In the desperate moments after the accident, a close family friend led Coriolanus back to their truck. It wasn't hard to spot that the animal's neck was at a strange angle. He was taken to Scone Equine Hospital, where an X-ray revealed that he had a neck fracture.
"We so wanted him to recover and come home to live out his days with us," Charlotte says, "but it wasn't to be. The injury was too severe, and we had to make the decision to euthanise him."
For those outside the industry, this can often seem brutal. Anyone involved with horses knows well the litany of disasters that can happen at any moment, and both Charlotte and Arthur, with their horse backgrounds, were only too aware of the dangers.
Charlotte, a Level 1 Equestrian Australia coach, grew up in the small town of Pahiatua, on New Zealand's North Island, and always wanted to ride. Encouraged by her mother, her aunt and a close family friend, she was given a pony for her eighth birthday. "We lived three kilometres away from her," Charlotte says, "so I used to bicycle there every day with the saddle and bridle on the back, and that was the start of it all."
Ponies led to horses and then a life full of show jumping, eventing and hunting, riding for her area and then at a national level. Charlotte later completed degrees in business and Japanese language. In 1992 she started her own riding school based at Centennial Park in Sydney's east, and it wasn't surprising, given their mutual interests, that Charlotte and Arthur's paths would cross. The couple met at what Arthur cheerfully calls "a set-up dinner" at a friend's house in 1995, and they married in 1997.
Arthur was immersed in the world of sales and horses from an early age, and grew up in the historic Newmarket homestead, which had been bought by his grandfather and namesake in 1917 for £50,000.
"When I was little I hung around the stables, and as soon as I was old enough I was helping to make feeds and fill waters," says Arthur. "After I finished school I went to work in the accounts department. I was earning $58.20 a week and probably should have been paying them." He went on to complete a commerce degree and an MBA.
"When my father, John, was growing up he would ride his pony all over the sand hills to Maroubra Beach," says Arthur. "People rode horses everywhere. Now there's not a horse between Newmarket and the stables at Centennial Park.
"At the same time, people's expectations of what they'll get at a sale have increased a thousand-fold. It used to be a cup of tea and a scone, now it's wagyu and French champagne. People want a restaurant and a cafe, and corporate hospitality boxes.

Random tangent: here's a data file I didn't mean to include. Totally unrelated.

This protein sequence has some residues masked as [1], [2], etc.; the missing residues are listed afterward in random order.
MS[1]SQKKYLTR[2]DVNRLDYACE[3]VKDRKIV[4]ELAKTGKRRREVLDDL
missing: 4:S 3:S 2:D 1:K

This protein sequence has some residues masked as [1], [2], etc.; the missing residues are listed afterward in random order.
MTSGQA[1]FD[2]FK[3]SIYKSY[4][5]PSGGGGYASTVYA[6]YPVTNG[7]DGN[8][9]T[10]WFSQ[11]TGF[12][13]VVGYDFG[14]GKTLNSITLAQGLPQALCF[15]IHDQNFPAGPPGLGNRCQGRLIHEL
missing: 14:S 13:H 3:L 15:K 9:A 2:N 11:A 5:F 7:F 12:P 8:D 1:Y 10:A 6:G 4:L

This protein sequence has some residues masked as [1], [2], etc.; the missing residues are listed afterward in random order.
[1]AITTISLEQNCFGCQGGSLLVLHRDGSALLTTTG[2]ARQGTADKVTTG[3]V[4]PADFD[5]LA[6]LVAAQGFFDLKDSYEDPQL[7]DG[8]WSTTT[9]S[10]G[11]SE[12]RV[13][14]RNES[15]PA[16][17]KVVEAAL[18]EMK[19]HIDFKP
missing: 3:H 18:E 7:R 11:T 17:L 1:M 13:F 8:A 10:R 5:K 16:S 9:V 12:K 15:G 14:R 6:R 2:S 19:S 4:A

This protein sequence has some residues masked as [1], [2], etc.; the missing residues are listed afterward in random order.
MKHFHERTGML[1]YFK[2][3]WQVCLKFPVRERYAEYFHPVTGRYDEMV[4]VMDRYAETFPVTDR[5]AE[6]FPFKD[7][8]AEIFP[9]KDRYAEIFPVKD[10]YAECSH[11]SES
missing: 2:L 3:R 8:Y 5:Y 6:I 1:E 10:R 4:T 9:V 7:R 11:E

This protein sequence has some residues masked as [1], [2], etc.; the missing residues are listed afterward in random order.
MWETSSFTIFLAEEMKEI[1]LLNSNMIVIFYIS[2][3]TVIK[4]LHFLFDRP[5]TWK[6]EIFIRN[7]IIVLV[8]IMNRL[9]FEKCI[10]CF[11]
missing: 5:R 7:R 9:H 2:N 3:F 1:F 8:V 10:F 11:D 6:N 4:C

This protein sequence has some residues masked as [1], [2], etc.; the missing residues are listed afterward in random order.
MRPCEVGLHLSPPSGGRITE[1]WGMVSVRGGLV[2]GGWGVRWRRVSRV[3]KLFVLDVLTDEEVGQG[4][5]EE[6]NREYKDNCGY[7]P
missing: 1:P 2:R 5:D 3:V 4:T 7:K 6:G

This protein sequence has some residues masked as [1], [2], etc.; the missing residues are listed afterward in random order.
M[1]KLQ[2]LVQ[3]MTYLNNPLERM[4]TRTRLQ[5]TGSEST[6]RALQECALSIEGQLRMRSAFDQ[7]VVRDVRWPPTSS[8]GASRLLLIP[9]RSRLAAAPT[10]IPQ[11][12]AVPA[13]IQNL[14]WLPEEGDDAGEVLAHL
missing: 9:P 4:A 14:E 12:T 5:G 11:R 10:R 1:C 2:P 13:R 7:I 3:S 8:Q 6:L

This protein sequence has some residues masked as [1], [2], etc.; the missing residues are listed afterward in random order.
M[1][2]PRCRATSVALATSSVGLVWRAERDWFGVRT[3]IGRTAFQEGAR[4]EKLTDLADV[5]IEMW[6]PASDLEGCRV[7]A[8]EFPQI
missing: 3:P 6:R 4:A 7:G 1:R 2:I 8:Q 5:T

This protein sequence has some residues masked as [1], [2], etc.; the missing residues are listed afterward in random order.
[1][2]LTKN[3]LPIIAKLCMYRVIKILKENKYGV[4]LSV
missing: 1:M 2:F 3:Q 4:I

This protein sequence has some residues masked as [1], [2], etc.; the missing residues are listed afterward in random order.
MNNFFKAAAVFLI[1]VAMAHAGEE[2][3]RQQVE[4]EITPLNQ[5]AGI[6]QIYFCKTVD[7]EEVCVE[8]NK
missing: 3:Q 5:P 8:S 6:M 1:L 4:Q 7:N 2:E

"It's the way of the world, and as a company we needed to embrace the growth, hard as it was to make the decision that we needed to sell the Newmarket site. We had become out of context with our environment – squeezed as we were between a hospital and a university."
It wasn't, as Sydneysiders know, an uncontroversial decision, but William Inglis & Son was careful to lock into the original development application that the heritage-listed barn and historic homestead, the numerous Moreton Bay fig trees and a certain percentage of open space be retained by the developer before they submitted the land for sale.
Cbus Property, the developer which bought the site for a rumoured $280 million, has taken care to pay homage to the history of the site, but there's no doubt that the addition of the townhouses and apartments, the shopping mall, the restaurants and the cafes, spell the end for the last residue of a rural life in this area. The famous sale ring will be turned into an outdoor play area.
Back in what seems now to be the relatively simple days of the mid-1990s, there was no doubt that Arthur and Charlotte were a glamorous addition to the Sydney social scene – involved, in one way or another, in almost every aspect of the Australian equestrian industry.
Little did anybody know that a first, almost fatal accident would soon strike the family. In 2001, when Olivia was almost three and Antoinette 10 months, Nick Moraitis, the owner of Might and Power, borrowed Charlotte's horse-truck to take the famous 1997 Melbourne Cup winner on a "celebrity tour". An electrical fire in its cabin forced it off the road, and somehow in the chaos of removing the champion horse from the vehicle, a pin that was part of the mechanism that operated the gas struts for the hydraulic ramp was not replaced.